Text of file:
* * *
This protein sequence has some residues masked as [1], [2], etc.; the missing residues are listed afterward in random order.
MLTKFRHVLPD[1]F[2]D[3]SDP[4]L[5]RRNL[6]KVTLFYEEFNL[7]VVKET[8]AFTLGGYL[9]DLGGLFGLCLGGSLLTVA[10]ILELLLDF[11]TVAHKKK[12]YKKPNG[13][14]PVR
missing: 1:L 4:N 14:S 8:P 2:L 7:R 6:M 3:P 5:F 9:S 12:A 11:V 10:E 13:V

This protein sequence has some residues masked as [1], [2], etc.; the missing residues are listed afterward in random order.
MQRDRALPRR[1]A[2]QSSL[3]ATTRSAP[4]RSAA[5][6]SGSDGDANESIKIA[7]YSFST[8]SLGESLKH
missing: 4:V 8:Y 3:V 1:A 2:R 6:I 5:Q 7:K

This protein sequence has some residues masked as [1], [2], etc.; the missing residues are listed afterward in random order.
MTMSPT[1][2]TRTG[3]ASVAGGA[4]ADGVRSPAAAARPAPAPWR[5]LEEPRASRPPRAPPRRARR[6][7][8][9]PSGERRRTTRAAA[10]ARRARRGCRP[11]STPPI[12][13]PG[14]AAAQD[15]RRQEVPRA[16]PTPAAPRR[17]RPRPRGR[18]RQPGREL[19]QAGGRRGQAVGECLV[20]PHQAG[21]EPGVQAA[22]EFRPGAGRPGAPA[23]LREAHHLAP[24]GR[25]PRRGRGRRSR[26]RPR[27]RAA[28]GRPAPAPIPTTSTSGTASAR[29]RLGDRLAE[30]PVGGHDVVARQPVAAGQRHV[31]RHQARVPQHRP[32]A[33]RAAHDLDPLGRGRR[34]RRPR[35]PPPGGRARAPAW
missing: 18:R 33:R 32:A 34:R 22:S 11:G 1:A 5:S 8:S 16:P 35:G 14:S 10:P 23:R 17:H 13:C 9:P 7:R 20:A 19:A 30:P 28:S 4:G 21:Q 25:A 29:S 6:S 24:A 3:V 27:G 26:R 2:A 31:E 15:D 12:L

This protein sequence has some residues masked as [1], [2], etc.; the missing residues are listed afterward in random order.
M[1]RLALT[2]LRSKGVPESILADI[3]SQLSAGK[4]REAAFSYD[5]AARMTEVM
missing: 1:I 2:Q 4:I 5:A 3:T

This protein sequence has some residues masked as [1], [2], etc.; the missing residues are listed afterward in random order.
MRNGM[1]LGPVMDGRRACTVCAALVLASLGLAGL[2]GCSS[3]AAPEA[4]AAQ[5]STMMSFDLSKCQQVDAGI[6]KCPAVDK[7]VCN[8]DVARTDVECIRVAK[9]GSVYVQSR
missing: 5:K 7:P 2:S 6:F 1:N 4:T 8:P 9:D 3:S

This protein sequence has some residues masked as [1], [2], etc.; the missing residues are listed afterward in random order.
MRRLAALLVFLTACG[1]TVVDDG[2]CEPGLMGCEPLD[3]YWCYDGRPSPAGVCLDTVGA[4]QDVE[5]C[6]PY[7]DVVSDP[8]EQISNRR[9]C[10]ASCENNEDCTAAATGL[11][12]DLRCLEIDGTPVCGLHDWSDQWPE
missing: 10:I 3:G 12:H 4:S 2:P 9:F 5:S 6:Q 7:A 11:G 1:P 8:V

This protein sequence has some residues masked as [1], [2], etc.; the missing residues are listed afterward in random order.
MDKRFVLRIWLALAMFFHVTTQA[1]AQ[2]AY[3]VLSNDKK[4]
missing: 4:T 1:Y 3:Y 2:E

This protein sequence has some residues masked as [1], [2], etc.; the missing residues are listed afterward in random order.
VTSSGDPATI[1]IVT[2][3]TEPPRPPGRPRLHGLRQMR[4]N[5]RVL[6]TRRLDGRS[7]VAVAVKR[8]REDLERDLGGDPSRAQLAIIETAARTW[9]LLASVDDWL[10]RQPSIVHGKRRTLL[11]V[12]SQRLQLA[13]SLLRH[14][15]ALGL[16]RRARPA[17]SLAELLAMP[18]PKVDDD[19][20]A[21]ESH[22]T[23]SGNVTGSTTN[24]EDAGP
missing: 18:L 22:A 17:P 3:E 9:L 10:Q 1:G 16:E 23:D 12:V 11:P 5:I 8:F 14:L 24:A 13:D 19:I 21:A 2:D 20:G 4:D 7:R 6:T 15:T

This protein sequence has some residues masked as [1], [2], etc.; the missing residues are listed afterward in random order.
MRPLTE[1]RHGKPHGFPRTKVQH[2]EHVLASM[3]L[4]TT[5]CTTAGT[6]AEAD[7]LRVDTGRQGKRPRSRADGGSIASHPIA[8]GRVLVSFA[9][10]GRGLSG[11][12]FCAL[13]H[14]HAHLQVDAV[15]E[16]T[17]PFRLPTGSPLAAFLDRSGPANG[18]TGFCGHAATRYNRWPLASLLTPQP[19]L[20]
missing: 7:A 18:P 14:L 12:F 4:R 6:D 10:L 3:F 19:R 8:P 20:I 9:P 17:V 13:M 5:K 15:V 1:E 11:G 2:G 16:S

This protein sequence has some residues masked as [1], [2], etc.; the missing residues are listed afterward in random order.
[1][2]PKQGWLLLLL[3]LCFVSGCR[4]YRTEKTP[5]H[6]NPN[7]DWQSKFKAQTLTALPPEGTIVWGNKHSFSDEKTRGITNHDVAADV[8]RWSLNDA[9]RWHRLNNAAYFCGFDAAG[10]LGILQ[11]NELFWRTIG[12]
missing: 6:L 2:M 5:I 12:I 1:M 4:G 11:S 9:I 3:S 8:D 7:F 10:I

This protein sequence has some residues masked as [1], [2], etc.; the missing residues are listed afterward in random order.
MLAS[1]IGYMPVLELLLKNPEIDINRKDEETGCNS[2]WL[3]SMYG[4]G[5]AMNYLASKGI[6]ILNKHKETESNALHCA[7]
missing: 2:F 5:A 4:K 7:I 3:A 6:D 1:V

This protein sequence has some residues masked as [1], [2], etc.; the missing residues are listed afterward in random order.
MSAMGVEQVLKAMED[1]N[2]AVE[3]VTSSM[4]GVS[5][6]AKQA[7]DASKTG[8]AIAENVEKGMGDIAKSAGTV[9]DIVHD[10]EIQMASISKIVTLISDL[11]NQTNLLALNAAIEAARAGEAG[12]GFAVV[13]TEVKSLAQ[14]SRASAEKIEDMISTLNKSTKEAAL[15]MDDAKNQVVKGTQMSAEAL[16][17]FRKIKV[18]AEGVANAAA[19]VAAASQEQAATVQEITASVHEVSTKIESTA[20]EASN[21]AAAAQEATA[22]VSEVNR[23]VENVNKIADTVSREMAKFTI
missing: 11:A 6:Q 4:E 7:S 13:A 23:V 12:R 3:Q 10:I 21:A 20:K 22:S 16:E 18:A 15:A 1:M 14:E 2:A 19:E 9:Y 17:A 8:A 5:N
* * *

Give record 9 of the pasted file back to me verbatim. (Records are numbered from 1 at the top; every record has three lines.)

This protein sequence has some residues masked as [1], [2], etc.; the missing residues are listed afterward in random order.
MRPLTE[1]RHGKPHGFPRTKVQH[2]EHVLASM[3]L[4]TT[5]CTTAGT[6]AEAD[7]LRVDTGRQGKRPRSRADGGSIASHPIA[8]GRVLVSFA[9][10]GRGLSG[11][12]FCAL[13]H[14]HAHLQVDAV[15]E[16]T[17]PFRLPTGSPLAAFLDRSGPANG[18]TGFCGHAATRYNRWPLASLLTPQP[19]L[20]
missing: 7:A 18:P 14:L 12:F 4:R 6:D 10:L 3:F 19:R 8:P 20:I 9:P 17:V 13:M 5:K 15:V 1:E 11:G 2:G 16:S